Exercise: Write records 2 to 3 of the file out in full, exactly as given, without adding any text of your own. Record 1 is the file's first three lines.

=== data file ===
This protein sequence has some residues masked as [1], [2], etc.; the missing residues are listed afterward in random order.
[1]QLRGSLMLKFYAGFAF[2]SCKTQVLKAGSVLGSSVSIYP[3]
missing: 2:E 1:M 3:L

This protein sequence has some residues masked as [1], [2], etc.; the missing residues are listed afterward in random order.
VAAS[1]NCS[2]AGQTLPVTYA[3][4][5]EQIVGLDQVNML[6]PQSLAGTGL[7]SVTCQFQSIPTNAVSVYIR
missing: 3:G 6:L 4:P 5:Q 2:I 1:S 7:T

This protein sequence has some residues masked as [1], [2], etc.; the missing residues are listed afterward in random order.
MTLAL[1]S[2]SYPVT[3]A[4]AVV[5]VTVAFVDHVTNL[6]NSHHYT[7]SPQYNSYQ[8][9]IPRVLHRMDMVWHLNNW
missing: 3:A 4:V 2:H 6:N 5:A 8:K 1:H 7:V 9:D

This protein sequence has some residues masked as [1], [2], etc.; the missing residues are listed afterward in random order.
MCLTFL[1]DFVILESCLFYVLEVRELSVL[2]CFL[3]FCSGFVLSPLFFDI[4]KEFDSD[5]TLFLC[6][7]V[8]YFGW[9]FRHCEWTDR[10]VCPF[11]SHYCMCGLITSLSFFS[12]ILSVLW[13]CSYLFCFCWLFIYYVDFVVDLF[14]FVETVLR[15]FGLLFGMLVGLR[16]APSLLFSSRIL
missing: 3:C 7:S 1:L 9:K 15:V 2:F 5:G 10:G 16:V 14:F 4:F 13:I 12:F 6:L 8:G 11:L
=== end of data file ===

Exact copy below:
This protein sequence has some residues masked as [1], [2], etc.; the missing residues are listed afterward in random order.
VAAS[1]NCS[2]AGQTLPVTYA[3][4][5]EQIVGLDQVNML[6]PQSLAGTGL[7]SVTCQFQSIPTNAVSVYIR
missing: 3:G 6:L 4:P 5:Q 2:I 1:S 7:T

This protein sequence has some residues masked as [1], [2], etc.; the missing residues are listed afterward in random order.
MTLAL[1]S[2]SYPVT[3]A[4]AVV[5]VTVAFVDHVTNL[6]NSHHYT[7]SPQYNSYQ[8][9]IPRVLHRMDMVWHLNNW
missing: 3:A 4:V 2:H 6:N 5:A 8:K 1:H 7:V 9:D